It was heartbreaking to read the news of Alexander E. Kearns’s suicide, and to know that he felt he had to take his life because he got into debts of $730,000. What made this worse, was that subsequent revelations indicated that he wasn’t necessarily truly in debt of $730,000, and that could have been a temporary balance before settlement.
I couldn’t help but wonder if this could have been avoided. In Kearns’ last note, he said that he had ‘no clue’ what he was doing. Due to the uncertainty around economic conditions from CoVid-19 and other global developments, it’s inevitable that our youths would have to look at alternative means of earning income other than getting a job. Trading is becoming one common alternative, with the growing ease of opening a trading account, the gamification of the trading experience by brokerages. Of concern though, is that most may not have a foundational understanding of what they are dabbing in. I believe that now, more than ever, we need to teach our teenagers the basics of investments so that they know what they are doing.
As our tribute to Kearns, we are thus covering a mini-series on the basics of teaching teenagers about investments and trading. In this article, we seek to give an overview while clarifying some critical key concepts around trading and investments.
The Difference between Trading & Investing
Visualise a marketplace where there are many individuals in the crowd. Some are there with money to purchase a product while others are there to sell their produce.
Using this analogy of the marketplace:
People who are looking to invest are there to purchase products that allow them to reap returns in the long run.
An example would be of someone buying a hen, so that the hen lay eggs which can either be sold for money, or grown into chickens for more eggs.
People who are looking to trade, however, do not want to hold on to the products. They want returns quick.
In this scenario, they do not want to hold on to the hens for long. They will buy the hens cheap and then immediately sell them to another person for a higher place. At the end of the day, when they leave the marketplace, they are not holding on to any hens.
The Basics of The Marketplace
When we trade/invest, this marketplace exists. It’s digital so we do not see everyone on it.
Similar to a physical marketplace though, there are various products and variations of products available. What we need to decide on, is what product and its variation we are interested in. Just as how a hen is different from a cow, or a hamper of fresh produce or a basket of ready cooked food, you need to decide which product you are interested in. Then looking into the product, you need to consider which variation you want to buy or sell. An example of this is milk – after you decided you want to look at milk, you need to consider if it’s goat or cow or almond.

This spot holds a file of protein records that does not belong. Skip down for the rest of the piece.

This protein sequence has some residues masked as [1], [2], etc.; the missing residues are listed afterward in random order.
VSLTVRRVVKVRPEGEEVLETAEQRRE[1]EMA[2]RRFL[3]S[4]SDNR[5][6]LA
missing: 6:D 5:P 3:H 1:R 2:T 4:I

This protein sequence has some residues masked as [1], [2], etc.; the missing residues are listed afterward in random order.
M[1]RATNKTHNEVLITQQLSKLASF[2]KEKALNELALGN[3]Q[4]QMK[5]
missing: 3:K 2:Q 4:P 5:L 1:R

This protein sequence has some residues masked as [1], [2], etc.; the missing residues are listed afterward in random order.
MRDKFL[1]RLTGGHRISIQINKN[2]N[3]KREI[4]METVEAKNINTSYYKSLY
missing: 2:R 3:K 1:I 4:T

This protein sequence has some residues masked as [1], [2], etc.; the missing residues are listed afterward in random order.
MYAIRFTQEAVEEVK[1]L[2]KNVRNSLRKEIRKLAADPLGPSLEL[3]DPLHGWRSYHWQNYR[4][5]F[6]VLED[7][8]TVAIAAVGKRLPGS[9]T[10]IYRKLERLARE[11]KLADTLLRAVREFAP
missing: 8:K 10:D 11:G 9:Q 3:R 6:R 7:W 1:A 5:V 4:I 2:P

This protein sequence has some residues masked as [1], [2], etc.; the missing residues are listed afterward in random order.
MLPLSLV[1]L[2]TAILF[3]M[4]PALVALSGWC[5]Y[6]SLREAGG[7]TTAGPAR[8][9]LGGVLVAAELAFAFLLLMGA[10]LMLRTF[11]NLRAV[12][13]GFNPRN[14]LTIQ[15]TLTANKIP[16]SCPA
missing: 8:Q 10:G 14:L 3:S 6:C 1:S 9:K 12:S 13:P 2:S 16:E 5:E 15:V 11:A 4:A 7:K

If you are wondering how to pick a product and its variation, we will cover more on this and factors of consideration in a later article.
This trading marketplace is however, slightly different from our physical markets. Within each product and its’ variation, there are no stalls, but rather there are investors (people looking to buy and hold or sell what they have on hand) and traders (people looking to buy and sell). What you will get to see is the prices that people are looking to buy and sell at and their respective quantities.
The key here to trading is thus price and volume
Because it’s so chaotic, you need matchmakers. That’s what the brokerage/ trading houses do – they match buyers to sellers who agree on a price and quantity, then they take a commission fee for that pairing.
As long as a match exists, you can make a trade, buying/selling your desired item for your set price and quantity. If not, you either wait or adjust your price to better your chances of finding a match.
The Key Players in the Marketplace
We have previously mentioned the brokerage/trading houses. They are the ones that become your scouts and/or matchmakers.
Two other critical players who make the marketplace exist are the produce-maker and the government. The government/ regulating body polices the marketplace to make sure that everyone plays within the pre-defined rules in the marketplace. They bring order and confidence that this is a safe place to venture into. On the produce-makers, in our analogy, they are those who create products for sales. In the trading marketplace, these are the listed companies or fund houses who create the investment products that people can invest/trade.
At the heart of the marketplace’s actions, we have the traders, speculators and investors. Some are individuals, some represent organisations and all have different priorities and interests.
In the marketplace, the roles and priorities of different players come together, showing up with different behaviours. These interactions then give rise to the price and quantity movements for the various products. Since it is almost impossible to predict the cumulative consequences of these interactions, there is thus uncertainty in the marketplace which allows people to potential earn or lose money.
We hope this has been a useful read to give you an overview of how the investment/trading market works. Watch out for our next article which will delve into the risks and benefits of investing versus trading.